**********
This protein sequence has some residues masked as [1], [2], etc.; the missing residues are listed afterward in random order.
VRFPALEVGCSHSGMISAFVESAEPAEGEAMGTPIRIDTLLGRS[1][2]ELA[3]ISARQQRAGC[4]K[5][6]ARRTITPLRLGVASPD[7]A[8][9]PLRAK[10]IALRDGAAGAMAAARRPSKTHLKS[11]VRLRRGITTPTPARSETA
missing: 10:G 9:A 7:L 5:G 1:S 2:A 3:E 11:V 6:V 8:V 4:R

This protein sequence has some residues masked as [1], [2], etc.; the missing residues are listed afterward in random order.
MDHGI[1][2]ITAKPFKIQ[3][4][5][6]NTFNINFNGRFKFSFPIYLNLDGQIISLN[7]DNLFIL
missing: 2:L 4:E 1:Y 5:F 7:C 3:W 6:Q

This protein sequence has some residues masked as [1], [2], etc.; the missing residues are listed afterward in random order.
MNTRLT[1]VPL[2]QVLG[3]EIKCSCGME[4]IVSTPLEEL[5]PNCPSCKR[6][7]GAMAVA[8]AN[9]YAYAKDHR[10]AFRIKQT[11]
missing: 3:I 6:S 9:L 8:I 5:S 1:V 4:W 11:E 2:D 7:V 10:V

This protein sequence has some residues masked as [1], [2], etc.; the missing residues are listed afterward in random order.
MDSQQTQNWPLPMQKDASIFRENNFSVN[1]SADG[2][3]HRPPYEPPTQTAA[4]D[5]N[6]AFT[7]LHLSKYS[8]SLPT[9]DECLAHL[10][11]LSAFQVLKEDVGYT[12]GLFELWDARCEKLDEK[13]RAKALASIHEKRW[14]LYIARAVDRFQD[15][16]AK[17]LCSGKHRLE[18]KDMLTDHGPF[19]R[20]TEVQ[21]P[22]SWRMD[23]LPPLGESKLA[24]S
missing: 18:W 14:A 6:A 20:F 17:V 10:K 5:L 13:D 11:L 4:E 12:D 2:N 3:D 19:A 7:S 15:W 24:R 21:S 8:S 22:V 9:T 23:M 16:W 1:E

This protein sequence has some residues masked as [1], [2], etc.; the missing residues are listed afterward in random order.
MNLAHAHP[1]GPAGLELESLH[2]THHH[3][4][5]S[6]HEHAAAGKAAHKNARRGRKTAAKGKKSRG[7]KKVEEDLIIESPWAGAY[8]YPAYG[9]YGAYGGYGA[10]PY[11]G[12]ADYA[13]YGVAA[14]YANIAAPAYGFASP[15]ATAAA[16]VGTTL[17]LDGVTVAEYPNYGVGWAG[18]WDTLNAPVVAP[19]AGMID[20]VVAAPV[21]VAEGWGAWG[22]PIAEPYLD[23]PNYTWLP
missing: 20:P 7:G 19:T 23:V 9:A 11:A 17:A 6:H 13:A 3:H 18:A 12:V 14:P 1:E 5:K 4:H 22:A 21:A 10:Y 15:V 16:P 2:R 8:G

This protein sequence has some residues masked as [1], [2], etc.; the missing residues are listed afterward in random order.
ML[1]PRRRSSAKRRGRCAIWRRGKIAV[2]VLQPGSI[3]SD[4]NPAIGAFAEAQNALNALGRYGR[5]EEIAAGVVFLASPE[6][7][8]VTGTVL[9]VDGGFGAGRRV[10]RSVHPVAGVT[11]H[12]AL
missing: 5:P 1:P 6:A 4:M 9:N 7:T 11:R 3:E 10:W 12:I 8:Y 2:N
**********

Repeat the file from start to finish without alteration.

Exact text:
This protein sequence has some residues masked as [1], [2], etc.; the missing residues are listed afterward in random order.
VRFPALEVGCSHSGMISAFVESAEPAEGEAMGTPIRIDTLLGRS[1][2]ELA[3]ISARQQRAGC[4]K[5][6]ARRTITPLRLGVASPD[7]A[8][9]PLRAK[10]IALRDGAAGAMAAARRPSKTHLKS[11]VRLRRGITTPTPARSETA
missing: 10:G 9:A 7:L 5:G 1:S 2:A 3:E 11:V 6:V 8:V 4:R

This protein sequence has some residues masked as [1], [2], etc.; the missing residues are listed afterward in random order.
MDHGI[1][2]ITAKPFKIQ[3][4][5][6]NTFNINFNGRFKFSFPIYLNLDGQIISLN[7]DNLFIL
missing: 2:L 4:E 1:Y 5:F 7:C 3:W 6:Q

This protein sequence has some residues masked as [1], [2], etc.; the missing residues are listed afterward in random order.
MNTRLT[1]VPL[2]QVLG[3]EIKCSCGME[4]IVSTPLEEL[5]PNCPSCKR[6][7]GAMAVA[8]AN[9]YAYAKDHR[10]AFRIKQT[11]
missing: 3:I 6:S 9:L 8:I 5:S 1:V 4:W 11:E 2:D 7:V 10:V

This protein sequence has some residues masked as [1], [2], etc.; the missing residues are listed afterward in random order.
MDSQQTQNWPLPMQKDASIFRENNFSVN[1]SADG[2][3]HRPPYEPPTQTAA[4]D[5]N[6]AFT[7]LHLSKYS[8]SLPT[9]DECLAHL[10][11]LSAFQVLKEDVGYT[12]GLFELWDARCEKLDEK[13]RAKALASIHEKRW[14]LYIARAVDRFQD[15][16]AK[17]LCSGKHRLE[18]KDMLTDHGPF[19]R[20]TEVQ[21]P[22]SWRMD[23]LPPLGESKLA[24]S
missing: 18:W 14:A 6:A 20:F 17:V 10:K 5:L 13:D 11:L 4:E 12:D 2:N 3:D 19:A 7:S 15:W 24:R 21:S 8:S 22:V 9:T 23:M 16:W 1:E

This protein sequence has some residues masked as [1], [2], etc.; the missing residues are listed afterward in random order.
MNLAHAHP[1]GPAGLELESLH[2]THHH[3][4][5]S[6]HEHAAAGKAAHKNARRGRKTAAKGKKSRG[7]KKVEEDLIIESPWAGAY[8]YPAYG[9]YGAYGGYGA[10]PY[11]G[12]ADYA[13]YGVAA[14]YANIAAPAYGFASP[15]ATAAA[16]VGTTL[17]LDGVTVAEYPNYGVGWAG[18]WDTLNAPVVAP[19]AGMID[20]VVAAPV[21]VAEGWGAWG[22]PIAEPYLD[23]PNYTWLP
missing: 20:P 7:G 19:T 23:V 9:A 11:A 17:A 6:H 13:A 3:H 18:A 12:V 14:P 1:E 5:K 4:H 22:A 21:A 10:Y 15:V 16:P 2:R 8:G

This protein sequence has some residues masked as [1], [2], etc.; the missing residues are listed afterward in random order.
ML[1]PRRRSSAKRRGRCAIWRRGKIAV[2]VLQPGSI[3]SD[4]NPAIGAFAEAQNALNALGRYGR[5]EEIAAGVVFLASPE[6][7][8]VTGTVL[9]VDGGFGAGRRV[10]RSVHPVAGVT[11]H[12]AL
missing: 5:P 1:P 6:A 4:M 9:N 7:T 11:R 3:E 10:W 12:I 8:Y 2:N